I was paddling down the Big Gunpowder Falls near Sparks, Maryland, when I saw a great blue heron standing on a log in the river, tall and elegant. As I drifted closer, it launched into the air and flew over my head, its six-foot wingspan and knife-like beak all the more impressive at close range.
Nearby, atop the riverbank, was a house. I thought: what is the economic value of this heron to that homeowner?
Would he be able to sell his house for $505,000 instead of $500,000 if a buyer saw the heron before agreeing to the price? Or maybe the location and the view of the river are all that matter in the fast-moving world of real estate transactions.
What if there were no more blue herons? It’s not an idle thought. During the quarter century after World War II, the spraying of the pesticide DDT almost eliminated the species – as it almost killed off bald eagles, osprey and other fish-eating birds. EPA’s ban on DDT in 1972 brought all these birds back, in big numbers.
But now the Trump Administration is proposing to dramatically shrink EPA. And this raises in my mind again the question of economic value – the worth to capital markets -- of all the nonhuman life saved by EPA and environmental regulation.
There is a growing movement by economists and investment bankers to calculate the economic value of nature. The argument for so-called “green accounting” is that economics is the currency of public policy, and unless we end the economic invisibility of nature, government can not adequately protect wildlife through laws and regulations.
There is some truth to this argument. After all, wetlands are not only homes for birds and fish, but also can prevent the flooding of cities like New Orleans by acting as sponges to slow down storm surges. That flood prevention has a cash value. Oysters work like tiny wastewater treatment plants in the Chesapeake Bay and elsewhere, cleaning and filtering the water. Bees pollinate billions of dollars worth of crops.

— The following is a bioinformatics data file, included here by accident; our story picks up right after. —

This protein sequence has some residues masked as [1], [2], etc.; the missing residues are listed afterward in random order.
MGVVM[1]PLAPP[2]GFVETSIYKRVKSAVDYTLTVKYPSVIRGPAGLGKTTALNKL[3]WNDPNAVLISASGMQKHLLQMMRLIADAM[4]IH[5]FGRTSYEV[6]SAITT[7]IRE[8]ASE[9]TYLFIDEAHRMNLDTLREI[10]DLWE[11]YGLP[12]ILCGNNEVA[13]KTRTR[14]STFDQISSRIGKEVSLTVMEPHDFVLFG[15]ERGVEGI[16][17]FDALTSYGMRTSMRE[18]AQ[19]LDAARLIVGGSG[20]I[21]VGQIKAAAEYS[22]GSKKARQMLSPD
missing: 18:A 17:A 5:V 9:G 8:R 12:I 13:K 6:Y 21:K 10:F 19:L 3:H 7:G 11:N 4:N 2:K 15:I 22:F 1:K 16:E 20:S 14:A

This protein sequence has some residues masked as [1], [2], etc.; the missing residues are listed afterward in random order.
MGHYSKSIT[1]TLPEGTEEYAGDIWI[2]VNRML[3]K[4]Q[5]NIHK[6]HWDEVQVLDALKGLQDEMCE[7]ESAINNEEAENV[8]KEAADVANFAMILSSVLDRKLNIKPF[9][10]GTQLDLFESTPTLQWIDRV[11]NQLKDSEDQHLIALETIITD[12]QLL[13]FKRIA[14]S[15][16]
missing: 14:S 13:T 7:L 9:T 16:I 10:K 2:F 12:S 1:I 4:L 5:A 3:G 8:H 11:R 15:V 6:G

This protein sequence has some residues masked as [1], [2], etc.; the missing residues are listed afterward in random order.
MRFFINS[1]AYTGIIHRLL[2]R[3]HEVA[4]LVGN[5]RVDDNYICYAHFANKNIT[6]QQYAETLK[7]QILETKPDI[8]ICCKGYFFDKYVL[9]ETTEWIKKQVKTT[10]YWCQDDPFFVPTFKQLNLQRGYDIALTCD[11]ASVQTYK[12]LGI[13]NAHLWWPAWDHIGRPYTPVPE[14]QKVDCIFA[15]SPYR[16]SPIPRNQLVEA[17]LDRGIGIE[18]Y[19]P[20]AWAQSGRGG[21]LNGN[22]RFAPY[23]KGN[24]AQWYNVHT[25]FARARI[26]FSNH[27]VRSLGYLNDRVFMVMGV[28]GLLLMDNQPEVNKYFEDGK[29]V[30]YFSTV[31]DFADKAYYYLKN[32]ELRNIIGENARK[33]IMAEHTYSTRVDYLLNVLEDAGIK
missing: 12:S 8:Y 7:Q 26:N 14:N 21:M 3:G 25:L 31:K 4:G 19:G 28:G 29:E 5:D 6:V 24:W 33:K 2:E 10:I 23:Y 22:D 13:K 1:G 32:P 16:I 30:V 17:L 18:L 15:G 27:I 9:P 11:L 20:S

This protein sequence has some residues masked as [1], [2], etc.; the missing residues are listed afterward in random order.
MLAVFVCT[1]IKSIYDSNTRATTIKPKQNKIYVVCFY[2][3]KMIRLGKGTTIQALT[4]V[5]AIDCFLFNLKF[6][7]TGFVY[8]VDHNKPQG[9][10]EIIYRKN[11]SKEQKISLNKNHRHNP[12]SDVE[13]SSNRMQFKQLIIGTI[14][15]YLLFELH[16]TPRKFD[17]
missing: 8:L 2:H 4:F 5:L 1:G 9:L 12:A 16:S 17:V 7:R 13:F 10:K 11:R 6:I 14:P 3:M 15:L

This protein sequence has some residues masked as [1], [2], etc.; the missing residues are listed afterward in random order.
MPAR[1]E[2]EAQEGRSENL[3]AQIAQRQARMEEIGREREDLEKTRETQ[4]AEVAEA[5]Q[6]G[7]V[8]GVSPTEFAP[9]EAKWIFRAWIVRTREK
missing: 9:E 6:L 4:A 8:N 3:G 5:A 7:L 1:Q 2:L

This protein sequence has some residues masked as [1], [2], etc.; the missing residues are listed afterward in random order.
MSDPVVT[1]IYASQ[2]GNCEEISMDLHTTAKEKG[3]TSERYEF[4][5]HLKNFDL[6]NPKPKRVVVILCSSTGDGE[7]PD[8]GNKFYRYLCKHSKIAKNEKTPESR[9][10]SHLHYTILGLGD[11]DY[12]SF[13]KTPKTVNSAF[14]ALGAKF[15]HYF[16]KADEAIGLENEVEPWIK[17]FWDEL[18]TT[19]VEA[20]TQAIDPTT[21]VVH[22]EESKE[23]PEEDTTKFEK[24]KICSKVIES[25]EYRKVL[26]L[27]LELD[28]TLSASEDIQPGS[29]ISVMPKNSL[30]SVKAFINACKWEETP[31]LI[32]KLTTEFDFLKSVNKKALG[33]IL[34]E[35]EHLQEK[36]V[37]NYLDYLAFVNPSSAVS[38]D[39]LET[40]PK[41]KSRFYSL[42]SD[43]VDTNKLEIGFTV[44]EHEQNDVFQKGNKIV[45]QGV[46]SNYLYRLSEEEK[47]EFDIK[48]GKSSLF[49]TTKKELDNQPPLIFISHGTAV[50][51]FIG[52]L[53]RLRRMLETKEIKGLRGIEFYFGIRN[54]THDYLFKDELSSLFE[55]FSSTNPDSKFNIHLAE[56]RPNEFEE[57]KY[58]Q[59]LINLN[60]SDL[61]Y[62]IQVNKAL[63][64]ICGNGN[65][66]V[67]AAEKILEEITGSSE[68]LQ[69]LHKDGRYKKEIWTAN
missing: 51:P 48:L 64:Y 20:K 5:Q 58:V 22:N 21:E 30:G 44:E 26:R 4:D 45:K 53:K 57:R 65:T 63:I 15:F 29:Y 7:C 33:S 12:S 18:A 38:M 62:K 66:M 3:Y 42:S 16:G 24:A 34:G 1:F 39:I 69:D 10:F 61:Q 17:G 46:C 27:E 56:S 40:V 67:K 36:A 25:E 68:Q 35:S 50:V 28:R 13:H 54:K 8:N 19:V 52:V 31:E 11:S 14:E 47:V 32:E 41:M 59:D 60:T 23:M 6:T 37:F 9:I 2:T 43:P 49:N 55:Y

But what is the value of species like great blue herons and monarch butterflies? There are lots of animals that do not pollinate our crops, or protect our cities, or otherwise work in service to our economy. Monarch populations have declined sharply over the last two decades perhaps in part because of the spraying of an herbicide – RoundUp—that helps farmers earn a few percentage points more profit from their corn. An economist might argue there is more money in killing the milkweed plants that monarchs depend on than in protecting the butterflies from extinction.
What is the value of a human life? Such numbers are routinely calculated by adding up the annual salaries a person can be expected to earn over his or her remaining years. But there is something immoral about such calculations. Some people who earn billions are less than worthless to our world, because they degrade everyone around them with their selfishness and business schemes that prey on others.
Other people, like Monarch butterflies, earn nothing – and yet are beautiful and priceless to those who love them.
It is a sign of a sickness in American culture that we see people’s value primarily through an economic lens, and increasingly try to put a dollar figure on life itself. Life has an inherent and infinite value. And protecting the biodiversity of our world should be the moral currency of our public policy; just as nurturing human life should be the coin with which we calculate our worth.